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Mozambique Company
Triangular Blantyre-Beira-Salisbury
Air Route Inauguration Issue

Triangular Air Post Stamp
A special triangular airpost issue marked the first airmail service between Beira and Salisbury.

Mozambique Company's triangular airmail stamps commemorating the inauguration of the Blantyre (Nyasaland)-Beira (Mozambique Company)-Salisbury (Southern Rhodesia) air route depict an Armstrong-Whitworth Atalanta airliner over Beira. The four-engine airliner built by Sir W.G. Armstrong Whitworth Aircraft Limited at Coventry, was designed to meet a 1930 Imperial Airways requirement for an airliner for its African lines. It was a high-wing monoplane with four radial engines. It was made of steel, plywood and fabric and had a fixed but streamlined undercarriage. The aircraft had few design flaws and any teething problems were quickly overcome. The Atalanta could carry up to 17 passengers but Imperial Airlines limited the seating to 11 on the African route. Imperial Airways ordered eight aircraft which had all been delivered by 1933. The prototype G-ABPI left Croydon Airport on 5 January 1933 on a proving flight to Cape Town, South Africa. As noted in the Stanley Gibbons advertisement below, one of the planes crashed with injuries to both pilots during take off from Kisumu, Kenya in late 1935. Imperial withdrew the Atalanta from its African routes in 1937, with two being leased by Wilson Airways for operations in Kenya until July 1938.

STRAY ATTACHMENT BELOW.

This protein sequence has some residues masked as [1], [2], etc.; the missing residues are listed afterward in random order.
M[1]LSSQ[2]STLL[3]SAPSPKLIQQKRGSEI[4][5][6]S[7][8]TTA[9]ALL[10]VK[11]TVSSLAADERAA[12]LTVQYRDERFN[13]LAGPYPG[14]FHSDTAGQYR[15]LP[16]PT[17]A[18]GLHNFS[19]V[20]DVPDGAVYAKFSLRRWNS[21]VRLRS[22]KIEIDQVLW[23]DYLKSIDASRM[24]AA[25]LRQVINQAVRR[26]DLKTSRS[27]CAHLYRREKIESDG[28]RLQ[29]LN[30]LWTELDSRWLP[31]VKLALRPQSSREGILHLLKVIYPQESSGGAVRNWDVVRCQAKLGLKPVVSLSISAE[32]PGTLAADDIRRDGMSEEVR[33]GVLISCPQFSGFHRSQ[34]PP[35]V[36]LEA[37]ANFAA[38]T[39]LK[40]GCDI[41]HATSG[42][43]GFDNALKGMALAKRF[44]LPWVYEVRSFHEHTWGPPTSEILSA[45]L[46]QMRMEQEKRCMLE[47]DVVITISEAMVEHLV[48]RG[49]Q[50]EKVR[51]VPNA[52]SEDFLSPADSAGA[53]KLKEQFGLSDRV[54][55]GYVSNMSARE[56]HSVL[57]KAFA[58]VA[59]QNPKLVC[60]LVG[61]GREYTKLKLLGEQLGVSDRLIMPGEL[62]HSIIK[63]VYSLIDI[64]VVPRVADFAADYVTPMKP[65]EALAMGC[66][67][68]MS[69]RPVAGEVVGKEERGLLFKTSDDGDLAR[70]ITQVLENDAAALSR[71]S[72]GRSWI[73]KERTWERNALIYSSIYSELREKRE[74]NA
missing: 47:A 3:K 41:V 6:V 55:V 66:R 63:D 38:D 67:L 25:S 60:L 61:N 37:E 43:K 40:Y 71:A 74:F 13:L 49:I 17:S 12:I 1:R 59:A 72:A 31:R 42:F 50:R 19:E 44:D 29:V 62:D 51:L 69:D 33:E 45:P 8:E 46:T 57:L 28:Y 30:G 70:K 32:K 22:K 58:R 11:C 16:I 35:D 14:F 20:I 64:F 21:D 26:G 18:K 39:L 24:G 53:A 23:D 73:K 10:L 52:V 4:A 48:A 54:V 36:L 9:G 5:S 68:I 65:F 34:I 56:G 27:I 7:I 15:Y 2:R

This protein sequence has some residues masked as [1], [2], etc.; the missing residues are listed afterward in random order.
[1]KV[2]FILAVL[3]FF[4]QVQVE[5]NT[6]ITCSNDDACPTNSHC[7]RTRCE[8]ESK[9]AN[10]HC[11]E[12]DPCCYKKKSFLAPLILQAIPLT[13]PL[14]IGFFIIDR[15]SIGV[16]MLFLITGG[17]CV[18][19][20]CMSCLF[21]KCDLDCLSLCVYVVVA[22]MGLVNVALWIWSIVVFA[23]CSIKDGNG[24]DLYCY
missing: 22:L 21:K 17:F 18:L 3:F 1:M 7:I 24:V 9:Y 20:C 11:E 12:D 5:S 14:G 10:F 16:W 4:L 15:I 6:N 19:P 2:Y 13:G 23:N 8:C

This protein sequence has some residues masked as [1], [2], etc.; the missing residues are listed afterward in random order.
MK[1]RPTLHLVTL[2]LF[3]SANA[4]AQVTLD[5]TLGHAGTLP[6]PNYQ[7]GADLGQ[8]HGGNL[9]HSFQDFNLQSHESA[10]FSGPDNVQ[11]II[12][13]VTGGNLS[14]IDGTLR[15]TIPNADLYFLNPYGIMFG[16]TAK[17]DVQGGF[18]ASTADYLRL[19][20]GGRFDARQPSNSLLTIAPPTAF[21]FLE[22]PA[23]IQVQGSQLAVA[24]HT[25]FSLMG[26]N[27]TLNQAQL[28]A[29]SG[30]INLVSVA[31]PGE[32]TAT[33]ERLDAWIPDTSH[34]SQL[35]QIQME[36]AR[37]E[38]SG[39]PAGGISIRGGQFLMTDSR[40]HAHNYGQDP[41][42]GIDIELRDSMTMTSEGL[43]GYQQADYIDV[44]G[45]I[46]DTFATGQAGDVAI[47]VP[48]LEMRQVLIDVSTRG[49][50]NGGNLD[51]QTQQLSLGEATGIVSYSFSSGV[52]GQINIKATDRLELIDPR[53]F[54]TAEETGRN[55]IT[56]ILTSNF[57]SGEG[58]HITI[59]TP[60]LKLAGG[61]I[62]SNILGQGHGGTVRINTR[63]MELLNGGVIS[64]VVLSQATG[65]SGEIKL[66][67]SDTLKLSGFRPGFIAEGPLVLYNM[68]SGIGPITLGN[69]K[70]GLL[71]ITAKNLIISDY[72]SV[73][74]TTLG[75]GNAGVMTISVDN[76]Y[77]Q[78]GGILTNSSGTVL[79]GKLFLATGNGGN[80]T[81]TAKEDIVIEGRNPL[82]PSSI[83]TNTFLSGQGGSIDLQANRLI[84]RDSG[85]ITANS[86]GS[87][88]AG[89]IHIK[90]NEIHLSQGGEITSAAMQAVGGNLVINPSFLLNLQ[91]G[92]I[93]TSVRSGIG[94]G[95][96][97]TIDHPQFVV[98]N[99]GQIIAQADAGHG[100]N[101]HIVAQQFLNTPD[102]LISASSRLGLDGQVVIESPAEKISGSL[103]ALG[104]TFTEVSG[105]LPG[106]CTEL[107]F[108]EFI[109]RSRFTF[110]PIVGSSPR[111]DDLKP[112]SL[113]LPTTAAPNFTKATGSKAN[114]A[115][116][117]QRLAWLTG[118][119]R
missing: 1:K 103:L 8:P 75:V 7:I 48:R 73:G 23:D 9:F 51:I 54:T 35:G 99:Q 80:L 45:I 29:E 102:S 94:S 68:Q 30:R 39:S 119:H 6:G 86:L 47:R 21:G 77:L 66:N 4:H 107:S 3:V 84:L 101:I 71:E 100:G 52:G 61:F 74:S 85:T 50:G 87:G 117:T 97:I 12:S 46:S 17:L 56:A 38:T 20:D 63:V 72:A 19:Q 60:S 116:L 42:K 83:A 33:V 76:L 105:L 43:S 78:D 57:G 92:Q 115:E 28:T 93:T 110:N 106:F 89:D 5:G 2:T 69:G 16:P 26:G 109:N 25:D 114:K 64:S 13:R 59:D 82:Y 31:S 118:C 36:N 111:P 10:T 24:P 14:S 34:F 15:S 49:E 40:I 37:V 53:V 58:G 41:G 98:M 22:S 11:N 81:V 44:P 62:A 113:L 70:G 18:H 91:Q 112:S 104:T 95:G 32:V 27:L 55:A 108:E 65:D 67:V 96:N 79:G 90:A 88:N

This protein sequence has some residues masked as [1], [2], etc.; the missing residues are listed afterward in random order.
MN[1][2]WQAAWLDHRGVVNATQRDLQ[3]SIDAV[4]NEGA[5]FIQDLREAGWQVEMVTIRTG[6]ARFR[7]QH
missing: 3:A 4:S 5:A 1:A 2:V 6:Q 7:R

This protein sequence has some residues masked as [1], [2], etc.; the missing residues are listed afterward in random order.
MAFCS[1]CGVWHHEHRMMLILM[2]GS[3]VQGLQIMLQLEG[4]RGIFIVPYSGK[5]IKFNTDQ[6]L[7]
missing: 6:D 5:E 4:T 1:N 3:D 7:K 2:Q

Gibbons' Stamp Monthly Advertisement
Stanley Gibbons advertisement of Mozambique air mail issues depicting the Atalanta over Beira.

Crashed Armstrong-Whitworth Atalanta at Kisumu, Kenya
Photo of Kisumu plane wreck reported in The Sun, Sydney, Australia on December 30, 1935.


"Armstrong Whitworth Atalanta." Wikipedia. 13 Sep. 2017. Wikimedia Foundation.
     Web. 16 Sep. 2017.

"Handsome Triangular Air Mails." Gibbons Stamp Monthly. Mar. 1936: iv. Print.

"Imperial Air Liner Wrecked." The Sun. 30 Dec. 1935: 12. Web.

"Mozambique Company." Scott Standard Postage Stamp Catalogue. 2015. Print.

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